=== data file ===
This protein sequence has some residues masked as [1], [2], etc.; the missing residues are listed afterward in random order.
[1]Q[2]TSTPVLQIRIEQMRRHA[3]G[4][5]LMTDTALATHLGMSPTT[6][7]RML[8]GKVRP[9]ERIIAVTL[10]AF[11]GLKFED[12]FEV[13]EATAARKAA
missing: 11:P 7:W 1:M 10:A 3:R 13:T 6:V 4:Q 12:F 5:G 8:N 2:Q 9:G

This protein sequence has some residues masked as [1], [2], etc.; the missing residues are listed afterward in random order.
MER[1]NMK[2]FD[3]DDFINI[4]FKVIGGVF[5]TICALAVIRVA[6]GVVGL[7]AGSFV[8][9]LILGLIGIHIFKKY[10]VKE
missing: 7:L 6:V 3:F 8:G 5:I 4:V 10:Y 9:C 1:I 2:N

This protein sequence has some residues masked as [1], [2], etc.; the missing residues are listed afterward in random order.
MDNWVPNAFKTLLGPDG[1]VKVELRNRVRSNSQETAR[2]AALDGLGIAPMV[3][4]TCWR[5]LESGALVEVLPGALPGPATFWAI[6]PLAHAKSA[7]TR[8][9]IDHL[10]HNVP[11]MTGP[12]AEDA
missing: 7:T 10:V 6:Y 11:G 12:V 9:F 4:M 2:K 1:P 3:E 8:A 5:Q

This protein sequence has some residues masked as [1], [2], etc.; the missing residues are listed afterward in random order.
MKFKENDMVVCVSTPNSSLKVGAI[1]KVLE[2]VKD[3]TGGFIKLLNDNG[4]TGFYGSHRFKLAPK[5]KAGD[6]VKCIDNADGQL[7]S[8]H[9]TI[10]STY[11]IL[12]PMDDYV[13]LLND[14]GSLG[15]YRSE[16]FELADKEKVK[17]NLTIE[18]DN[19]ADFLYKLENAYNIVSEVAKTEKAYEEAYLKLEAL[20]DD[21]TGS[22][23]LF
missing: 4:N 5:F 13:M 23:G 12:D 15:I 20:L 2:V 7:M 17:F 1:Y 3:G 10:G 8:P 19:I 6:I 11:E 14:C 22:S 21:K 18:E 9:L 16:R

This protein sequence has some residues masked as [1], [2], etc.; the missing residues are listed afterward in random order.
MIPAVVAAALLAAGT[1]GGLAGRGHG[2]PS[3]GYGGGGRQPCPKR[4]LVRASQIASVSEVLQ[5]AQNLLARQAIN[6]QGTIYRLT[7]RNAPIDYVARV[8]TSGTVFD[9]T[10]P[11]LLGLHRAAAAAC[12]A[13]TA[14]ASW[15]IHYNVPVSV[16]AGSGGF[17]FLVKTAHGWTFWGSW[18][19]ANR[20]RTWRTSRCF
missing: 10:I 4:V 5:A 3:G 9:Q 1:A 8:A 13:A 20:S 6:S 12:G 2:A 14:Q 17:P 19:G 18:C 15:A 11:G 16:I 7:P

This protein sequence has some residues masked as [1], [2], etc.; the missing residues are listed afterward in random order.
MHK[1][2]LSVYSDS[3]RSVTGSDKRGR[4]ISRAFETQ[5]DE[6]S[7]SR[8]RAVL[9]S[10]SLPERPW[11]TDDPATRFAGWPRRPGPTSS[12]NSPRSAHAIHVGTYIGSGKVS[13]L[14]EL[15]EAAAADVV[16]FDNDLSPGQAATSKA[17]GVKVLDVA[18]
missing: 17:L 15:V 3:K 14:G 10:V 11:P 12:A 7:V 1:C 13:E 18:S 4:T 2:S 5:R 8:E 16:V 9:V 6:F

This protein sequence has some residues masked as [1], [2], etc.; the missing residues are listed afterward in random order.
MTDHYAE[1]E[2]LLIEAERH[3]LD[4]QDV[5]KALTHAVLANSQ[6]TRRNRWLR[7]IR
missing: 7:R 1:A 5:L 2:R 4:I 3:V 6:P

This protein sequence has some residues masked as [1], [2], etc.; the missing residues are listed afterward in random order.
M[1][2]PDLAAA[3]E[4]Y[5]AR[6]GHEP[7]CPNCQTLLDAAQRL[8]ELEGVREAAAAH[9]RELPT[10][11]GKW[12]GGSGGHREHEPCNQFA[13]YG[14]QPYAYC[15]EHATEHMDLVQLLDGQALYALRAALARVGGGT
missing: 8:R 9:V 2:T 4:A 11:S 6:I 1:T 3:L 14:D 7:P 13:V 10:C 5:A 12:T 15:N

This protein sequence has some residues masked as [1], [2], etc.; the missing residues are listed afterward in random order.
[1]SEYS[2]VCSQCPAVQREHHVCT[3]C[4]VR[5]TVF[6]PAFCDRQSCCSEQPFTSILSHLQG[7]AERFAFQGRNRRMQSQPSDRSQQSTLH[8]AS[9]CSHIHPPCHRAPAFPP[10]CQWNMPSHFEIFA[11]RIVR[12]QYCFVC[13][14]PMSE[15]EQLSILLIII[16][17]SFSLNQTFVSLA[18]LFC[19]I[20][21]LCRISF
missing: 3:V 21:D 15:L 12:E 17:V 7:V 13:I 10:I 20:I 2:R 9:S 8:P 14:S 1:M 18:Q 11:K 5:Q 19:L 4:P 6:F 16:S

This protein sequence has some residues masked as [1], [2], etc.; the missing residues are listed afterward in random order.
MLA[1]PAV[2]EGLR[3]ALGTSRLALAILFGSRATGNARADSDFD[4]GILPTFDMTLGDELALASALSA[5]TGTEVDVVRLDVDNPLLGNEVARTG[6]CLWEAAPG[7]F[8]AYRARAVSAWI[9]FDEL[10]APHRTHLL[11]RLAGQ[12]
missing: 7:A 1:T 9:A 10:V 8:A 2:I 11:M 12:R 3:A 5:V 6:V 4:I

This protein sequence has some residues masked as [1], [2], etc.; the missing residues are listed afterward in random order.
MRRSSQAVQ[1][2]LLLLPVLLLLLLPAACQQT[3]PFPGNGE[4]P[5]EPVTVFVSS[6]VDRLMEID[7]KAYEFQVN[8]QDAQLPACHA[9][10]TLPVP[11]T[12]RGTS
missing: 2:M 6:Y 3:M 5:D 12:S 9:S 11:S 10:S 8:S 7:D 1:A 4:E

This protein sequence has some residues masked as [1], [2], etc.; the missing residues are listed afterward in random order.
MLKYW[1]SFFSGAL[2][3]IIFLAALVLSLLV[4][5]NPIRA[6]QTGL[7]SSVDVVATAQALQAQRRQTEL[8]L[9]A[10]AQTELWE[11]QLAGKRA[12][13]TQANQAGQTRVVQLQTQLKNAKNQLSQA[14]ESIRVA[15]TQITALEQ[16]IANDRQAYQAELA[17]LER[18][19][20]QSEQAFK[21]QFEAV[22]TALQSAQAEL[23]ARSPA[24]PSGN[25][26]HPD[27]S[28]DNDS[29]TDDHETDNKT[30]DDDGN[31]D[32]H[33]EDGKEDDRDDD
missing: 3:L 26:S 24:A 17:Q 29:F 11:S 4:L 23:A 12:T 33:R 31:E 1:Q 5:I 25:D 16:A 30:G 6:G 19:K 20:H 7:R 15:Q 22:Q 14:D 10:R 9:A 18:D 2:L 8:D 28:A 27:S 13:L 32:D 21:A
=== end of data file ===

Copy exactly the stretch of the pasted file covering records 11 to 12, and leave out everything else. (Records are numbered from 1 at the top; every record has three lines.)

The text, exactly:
This protein sequence has some residues masked as [1], [2], etc.; the missing residues are listed afterward in random order.
MRRSSQAVQ[1][2]LLLLPVLLLLLLPAACQQT[3]PFPGNGE[4]P[5]EPVTVFVSS[6]VDRLMEID[7]KAYEFQVN[8]QDAQLPACHA[9][10]TLPVP[11]T[12]RGTS
missing: 2:M 6:Y 3:M 5:D 12:S 9:S 11:S 10:S 8:S 7:D 1:A 4:E

This protein sequence has some residues masked as [1], [2], etc.; the missing residues are listed afterward in random order.
MLKYW[1]SFFSGAL[2][3]IIFLAALVLSLLV[4][5]NPIRA[6]QTGL[7]SSVDVVATAQALQAQRRQTEL[8]L[9]A[10]AQTELWE[11]QLAGKRA[12][13]TQANQAGQTRVVQLQTQLKNAKNQLSQA[14]ESIRVA[15]TQITALEQ[16]IANDRQAYQAELA[17]LER[18][19][20]QSEQAFK[21]QFEAV[22]TALQSAQAEL[23]ARSPA[24]PSGN[25][26]HPD[27]S[28]DNDS[29]TDDHETDNKT[30]DDDGN[31]D[32]H[33]EDGKEDDRDDD
missing: 3:L 26:S 24:A 17:Q 29:F 11:S 4:L 23:A 12:T 33:R 31:E 1:Q 5:I 25:D 16:A 30:G 6:G 19:K 20:H 7:R 15:Q 22:Q 14:D 10:R 9:A 18:D 2:L 8:D 28:A 27:S 13:L 32:D 21:A